According to the 2012 ND Point in Time Survey, 20 percent of Fargo’s homeless population is under the age of 18. Two recent college graduates, Nadia Mitchell of NDSU and Sean Feeney of Concordia College, are working to mitigate the adverse effects that the instability of homelessness and other factors can have on children through their nonprofit that launches its pilot program in January, Be Bold.
Be Bold’s pilot program will pair area college students with the most at-risk students from Cheney Middle School in West Fargo for one hour per week mentoring sessions. Mitchell, who is set to accept a full-time position with United Health Group in Minneapolis this coming June, says that they’re starting their search for passionate individuals with social work and education majors but stresses that anyone can be involved. Mitchell graduated with a degree in business administration and Feeney is a mathematical finance and computer science graduate who is looking to study quantum physics in graduate school.
The two social entrepreneurs came together during their time in school. Mitchell wanted to start a mentoring program for homeless students and Feeney was already mentoring students in the area, but it was Feeney’s preparation for a scholarship application that really got the ball rolling towards forming an organization.
Feeney didn’t know Mitchell when he started researching the achievement gap in Minnesota for the Phillips Scholars Program, a scholarship fund designed to support and help those who intend to dedicate a portion of their lives to community service implement their projects. Feeney didn’t end up pursuing the scholarship in the end, but he did find a pursuit.
Achievement gap- observed persistent disparities in measures of educational performance among subgroups of U.S. students, especially groups defined by socioeconomic status, race/ ethnicity and gender.
One study estimates that the human potential lost as a result of the educational achievement gap is the economic equivalent of a permanent national recession.
*“The Economic Impact of the Achievement Gap in America’s Schools,” McKinsey & Company, Social Sector Office, 2009)
During the research, someone I knew at the financial aid office said, ‘you should go down to the local homeless shelter to see what they see and what they think about the achievement gap,’” said Feeney, who currently works for Northwestern Mutual as a Financial Representative.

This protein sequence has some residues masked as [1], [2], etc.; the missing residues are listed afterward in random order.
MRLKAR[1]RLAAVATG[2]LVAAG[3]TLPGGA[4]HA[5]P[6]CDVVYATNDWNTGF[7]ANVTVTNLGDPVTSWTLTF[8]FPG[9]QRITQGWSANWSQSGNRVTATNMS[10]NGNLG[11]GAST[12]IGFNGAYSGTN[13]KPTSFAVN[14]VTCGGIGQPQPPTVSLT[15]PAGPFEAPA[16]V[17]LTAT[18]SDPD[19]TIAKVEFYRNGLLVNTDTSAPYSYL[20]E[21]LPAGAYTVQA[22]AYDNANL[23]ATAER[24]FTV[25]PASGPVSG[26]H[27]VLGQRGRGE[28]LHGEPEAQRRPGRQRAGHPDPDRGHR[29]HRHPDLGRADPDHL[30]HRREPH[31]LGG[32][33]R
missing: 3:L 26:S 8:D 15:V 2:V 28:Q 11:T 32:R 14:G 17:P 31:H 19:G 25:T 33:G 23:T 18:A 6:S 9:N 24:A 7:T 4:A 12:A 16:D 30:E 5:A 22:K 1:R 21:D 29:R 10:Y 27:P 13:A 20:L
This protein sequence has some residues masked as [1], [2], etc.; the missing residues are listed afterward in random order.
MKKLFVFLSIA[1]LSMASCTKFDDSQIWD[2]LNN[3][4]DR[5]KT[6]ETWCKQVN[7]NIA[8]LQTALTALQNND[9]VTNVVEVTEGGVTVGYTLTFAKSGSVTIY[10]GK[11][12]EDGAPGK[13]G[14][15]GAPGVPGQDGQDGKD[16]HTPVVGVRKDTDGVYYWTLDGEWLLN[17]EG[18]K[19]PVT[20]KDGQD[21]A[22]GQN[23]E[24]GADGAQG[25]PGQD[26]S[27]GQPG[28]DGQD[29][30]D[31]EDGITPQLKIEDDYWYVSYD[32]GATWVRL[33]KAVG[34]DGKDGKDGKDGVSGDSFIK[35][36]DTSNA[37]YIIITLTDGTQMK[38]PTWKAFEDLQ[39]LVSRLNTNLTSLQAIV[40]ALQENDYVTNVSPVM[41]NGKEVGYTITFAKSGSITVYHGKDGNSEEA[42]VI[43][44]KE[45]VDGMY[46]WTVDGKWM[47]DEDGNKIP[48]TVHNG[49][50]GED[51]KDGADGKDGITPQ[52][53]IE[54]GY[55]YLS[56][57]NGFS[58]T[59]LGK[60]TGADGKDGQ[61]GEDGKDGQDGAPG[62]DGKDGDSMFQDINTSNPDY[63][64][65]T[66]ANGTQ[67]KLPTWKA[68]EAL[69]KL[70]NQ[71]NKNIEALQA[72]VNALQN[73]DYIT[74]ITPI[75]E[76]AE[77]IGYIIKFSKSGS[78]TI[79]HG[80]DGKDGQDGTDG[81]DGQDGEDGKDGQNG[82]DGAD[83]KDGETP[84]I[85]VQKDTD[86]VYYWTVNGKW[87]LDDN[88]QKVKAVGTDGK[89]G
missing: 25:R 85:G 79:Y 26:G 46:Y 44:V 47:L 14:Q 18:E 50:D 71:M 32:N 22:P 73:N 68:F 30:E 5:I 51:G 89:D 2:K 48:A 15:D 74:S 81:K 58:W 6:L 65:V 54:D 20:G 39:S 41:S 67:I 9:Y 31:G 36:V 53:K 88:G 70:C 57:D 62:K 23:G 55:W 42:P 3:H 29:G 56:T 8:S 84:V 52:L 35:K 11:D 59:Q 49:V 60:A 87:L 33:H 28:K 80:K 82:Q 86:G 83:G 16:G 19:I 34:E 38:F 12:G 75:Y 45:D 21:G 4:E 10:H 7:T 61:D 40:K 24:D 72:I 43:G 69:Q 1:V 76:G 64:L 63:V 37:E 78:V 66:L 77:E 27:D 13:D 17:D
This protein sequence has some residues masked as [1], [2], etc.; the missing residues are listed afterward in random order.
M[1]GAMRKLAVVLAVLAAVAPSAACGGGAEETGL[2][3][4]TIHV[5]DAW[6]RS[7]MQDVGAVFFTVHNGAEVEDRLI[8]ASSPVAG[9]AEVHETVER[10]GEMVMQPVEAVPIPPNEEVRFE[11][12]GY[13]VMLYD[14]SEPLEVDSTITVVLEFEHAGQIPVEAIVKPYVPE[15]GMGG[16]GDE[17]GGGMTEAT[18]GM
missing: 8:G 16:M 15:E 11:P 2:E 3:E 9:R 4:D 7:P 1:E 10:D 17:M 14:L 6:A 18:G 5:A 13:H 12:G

What Feeney noticed when he took up that advice was that the achievement gap was simply the outcome. The real problem was the inputs causing the achievement gap like a lack of stability at home, a lack of positive role models, or living in a homeless shelter for six months of the school year.
“It’s not their fault. It’s just their home life,” said Feeney.
Around the same time of coming to that realization, Feeney was also told by a volunteer at an organization that one way to make a big impact was by mentoring some kids. And while he did start mentoring and making an impact, he realized that the mentorship program itself could’ve used a bit more structure.
“I got a background check and after that, it was like, ‘here you go’ they give you the kids and it’s up to you to figure out what to do with them,” said Feeney.
Through mutual connections, Feeney was eventually introduced to Scott Meyer, the Ozbun Executive Director of Entrepreneurship at NDSU. Meyer then introduced Feeney to Mitchell, describing her as “a girl who is really interested in social entrepreneurship.” And, Be Bold was essentially born from there out of a discussion over coffee
“Growing up in Minneapolis, I have seen homelessness every day of my life,” said Mitchell. “There’s literally a whole bridge where we have tents lined up. It has always angered me because we call this country the best country in the world, but we have people who are homeless. I don’t think anyone should be homeless in this country. It just doesn’t make any sense to me.”
“There weren’t a lot of people in my life that I felt like I could look up to,” said Feeney whose mom passed away when he was 18 years old. “I went for a stretch of my life where there wasn’t really any adult in my life that I could look up to or that was there for me. I wanted to offer that opportunity to kids in the achievement gap.”
As they started to develop their program, Feeney and Mitchell interviewed organizations throughout the Fargo Moorhead area that were already doing mentorship programs in order to learn more about how to best help children. After the interviews, the duo came to the belief that pairing the at-risk students with college students would be a great way to give the students someone to look up to while tapping a market for volunteers that wasn’t currently being used on a large scale.
“We’re trying to help by giving them someone to look up to so they know they can make it there as well,” said Mitchell.
“Going through the schools to find the at-risk students is really important because you can’t help every kid that is homeless just by working through one homeless shelter, they don’t all go there,” said Feeney. “However, they do all go to school and the schools have access to the information on who is at risk or homeless.”
Mitchell and Feeney also have taken advantage of their time with a social entrepreneur cohort at Emerging Prairie and say they would be nowhere without the help of Greg Tehven or Scott Meyer. While they were both still in school, they were named finalists of the Fowler Global Social Innovation Challenge.
For now, the mentorship sessions will be done via zoom due to the pandemic. However, Feeney and Mitchell are both hopeful that the program will have a profound impact on the children.
“They know on this day, at this hour, they’re going to get to talk to this person,” said Mitchell “They know they can tell them anything and it will be fine. They can voice all of their fears, concerns and my happy moments.”